MANILAL RAMCHAND Vs. COMMISSIONER OF INCOME TAX
HIGH COURT OF GUJARAT
COMMISSIONER OF INCOME TAX,GUJARAT
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P.N.BHAGWATI, J.M.SHELAT -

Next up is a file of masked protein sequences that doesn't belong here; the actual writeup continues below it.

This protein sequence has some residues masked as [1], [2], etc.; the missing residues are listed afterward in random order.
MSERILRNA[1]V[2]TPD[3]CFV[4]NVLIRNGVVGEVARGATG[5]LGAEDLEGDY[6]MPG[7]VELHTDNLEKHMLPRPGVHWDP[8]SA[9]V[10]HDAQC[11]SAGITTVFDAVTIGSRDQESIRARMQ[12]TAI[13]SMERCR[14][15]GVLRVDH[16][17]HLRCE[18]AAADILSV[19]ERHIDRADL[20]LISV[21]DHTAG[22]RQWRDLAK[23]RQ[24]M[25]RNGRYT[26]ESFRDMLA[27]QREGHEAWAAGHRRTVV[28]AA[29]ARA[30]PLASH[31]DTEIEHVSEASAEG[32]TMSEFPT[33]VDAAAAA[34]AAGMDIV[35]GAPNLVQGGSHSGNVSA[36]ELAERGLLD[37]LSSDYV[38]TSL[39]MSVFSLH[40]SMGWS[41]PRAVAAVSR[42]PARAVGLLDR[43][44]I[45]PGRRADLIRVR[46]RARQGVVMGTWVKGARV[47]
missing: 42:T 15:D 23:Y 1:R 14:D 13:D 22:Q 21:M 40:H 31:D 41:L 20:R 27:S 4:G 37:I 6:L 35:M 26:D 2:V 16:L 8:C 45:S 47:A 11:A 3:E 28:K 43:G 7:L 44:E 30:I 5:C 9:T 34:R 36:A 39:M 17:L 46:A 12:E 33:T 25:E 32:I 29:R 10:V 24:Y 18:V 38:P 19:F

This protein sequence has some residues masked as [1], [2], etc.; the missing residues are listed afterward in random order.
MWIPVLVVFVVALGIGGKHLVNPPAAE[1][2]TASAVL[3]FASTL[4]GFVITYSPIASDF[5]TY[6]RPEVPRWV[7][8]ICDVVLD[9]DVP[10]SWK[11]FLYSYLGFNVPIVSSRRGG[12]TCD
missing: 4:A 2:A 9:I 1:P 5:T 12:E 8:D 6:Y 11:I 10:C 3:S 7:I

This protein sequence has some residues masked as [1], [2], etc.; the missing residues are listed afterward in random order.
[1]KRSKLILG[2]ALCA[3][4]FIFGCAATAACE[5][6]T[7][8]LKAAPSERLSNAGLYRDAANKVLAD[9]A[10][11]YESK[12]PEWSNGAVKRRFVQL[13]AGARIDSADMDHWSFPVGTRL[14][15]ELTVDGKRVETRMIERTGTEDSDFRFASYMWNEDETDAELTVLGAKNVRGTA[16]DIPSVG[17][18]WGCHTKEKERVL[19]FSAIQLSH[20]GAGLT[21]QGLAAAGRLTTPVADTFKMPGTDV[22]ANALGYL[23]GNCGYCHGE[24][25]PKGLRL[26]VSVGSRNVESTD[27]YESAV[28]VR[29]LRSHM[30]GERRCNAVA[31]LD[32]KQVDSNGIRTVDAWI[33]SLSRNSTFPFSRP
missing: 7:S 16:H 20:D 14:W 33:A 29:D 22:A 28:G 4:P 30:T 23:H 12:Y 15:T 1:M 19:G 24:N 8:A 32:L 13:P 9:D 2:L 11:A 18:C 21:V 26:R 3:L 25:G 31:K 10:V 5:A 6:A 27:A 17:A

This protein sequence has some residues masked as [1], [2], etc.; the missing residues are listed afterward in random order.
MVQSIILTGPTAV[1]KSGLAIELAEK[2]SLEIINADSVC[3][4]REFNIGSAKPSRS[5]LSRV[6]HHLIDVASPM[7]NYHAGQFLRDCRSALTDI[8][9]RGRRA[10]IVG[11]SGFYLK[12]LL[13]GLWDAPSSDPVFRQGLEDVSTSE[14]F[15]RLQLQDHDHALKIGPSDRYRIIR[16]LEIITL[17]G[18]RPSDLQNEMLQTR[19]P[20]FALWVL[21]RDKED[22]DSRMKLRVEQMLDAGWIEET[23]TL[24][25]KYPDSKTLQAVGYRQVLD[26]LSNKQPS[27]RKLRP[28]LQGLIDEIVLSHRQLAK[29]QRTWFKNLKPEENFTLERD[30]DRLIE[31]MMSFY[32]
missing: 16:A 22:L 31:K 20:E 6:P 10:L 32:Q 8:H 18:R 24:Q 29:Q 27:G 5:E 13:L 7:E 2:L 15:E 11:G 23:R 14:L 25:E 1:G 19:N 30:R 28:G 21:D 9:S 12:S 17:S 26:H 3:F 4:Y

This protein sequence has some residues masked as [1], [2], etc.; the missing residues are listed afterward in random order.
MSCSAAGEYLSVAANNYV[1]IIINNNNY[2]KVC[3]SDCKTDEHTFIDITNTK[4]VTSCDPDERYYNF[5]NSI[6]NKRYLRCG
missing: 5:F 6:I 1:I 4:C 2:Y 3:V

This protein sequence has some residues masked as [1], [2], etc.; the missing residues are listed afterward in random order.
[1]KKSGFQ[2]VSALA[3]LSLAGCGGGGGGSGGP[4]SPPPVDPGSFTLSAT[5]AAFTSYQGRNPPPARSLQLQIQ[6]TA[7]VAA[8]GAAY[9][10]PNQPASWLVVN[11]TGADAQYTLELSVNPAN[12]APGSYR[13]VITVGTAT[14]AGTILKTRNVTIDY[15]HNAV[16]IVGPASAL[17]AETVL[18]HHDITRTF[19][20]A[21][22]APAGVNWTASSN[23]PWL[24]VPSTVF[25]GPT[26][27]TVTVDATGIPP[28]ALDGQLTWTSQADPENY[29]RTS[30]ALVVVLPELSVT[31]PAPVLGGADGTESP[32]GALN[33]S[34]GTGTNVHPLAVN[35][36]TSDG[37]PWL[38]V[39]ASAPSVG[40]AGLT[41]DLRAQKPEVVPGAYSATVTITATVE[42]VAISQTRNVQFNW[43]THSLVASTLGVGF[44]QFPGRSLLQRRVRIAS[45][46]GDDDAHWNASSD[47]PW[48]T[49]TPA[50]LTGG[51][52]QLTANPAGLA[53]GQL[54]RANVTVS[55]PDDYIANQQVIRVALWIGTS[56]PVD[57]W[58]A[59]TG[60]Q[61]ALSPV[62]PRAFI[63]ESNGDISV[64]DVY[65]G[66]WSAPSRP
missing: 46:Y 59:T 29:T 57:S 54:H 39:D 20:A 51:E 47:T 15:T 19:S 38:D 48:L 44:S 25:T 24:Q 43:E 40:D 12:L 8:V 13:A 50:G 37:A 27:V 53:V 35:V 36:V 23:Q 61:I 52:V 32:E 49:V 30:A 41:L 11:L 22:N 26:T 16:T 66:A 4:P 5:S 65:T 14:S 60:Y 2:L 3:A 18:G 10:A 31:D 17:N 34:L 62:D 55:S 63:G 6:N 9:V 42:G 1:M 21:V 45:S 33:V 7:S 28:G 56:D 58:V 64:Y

(1.) This Reference arises out of an assessment made on the assessee for the assessment year 1949-50 the previous year being Samvat Year 2004 that is 13 November 1947 to 1st November 1948. The assessee was during the previous year a resident of Veraval in the erstwhile State of Saurashtra and carried on business at that place. Income-tax legislation was introduced for the first time in the State of Saurashtra by the Saurashtra Income-tax Ordinance 1949 from the assessment year 1949-50. Subsequently there was financial integration of the State of Saurashtra and the Indian Income-tax Act 1922 was made applicable to the territories of the State of Saurashtra from the assessment year 1950-51. In 1951 the Government of India announced the voluntary disclosure scheme and taking advantage of that scheme the assessee addressed a letter dated 25th January 1952 disclosing the following income alleged to have arisen to him in the State of Saurashtra from money-lending and speculation during the years mentioned against the respective figures:-- --------------------------------------------------------------------------------------------------------------------------------- Income Assessment year Previous year Rs. 50 0 1949 Samavat Year 2004 Rs. 40 0 1950 Samavat Year 2005 Rs.7 998 1951 Samavat Year 2006 __ __ __ __ __ __ __ __ __ __ __ __ __ __ __ __ __ __ __ __ __ __ __ __ __ __ __ __ __ __ __ The assessee also disclosed that he had a share in a firm called Messrs. Rameshchandra Manilal and Company carrying on business at kozhikodefrom the assessment year 1950-51. On the basis of this disclosure the assessee was assessed to income-tax on an income of Rs. 50 0 the assessment year 1949-50 under Saurashtra Income-tax Ordinance 1949which was applicable in respect of that assessment year and for the assessment years 1950-51 and 1951-52 the assessee was assessed to income-tax on income of Rs. 40 62 Rs. 14 98 under the Indian Income-tax Act 1922 which had by then been applied to the territories of the State of Saurashtra.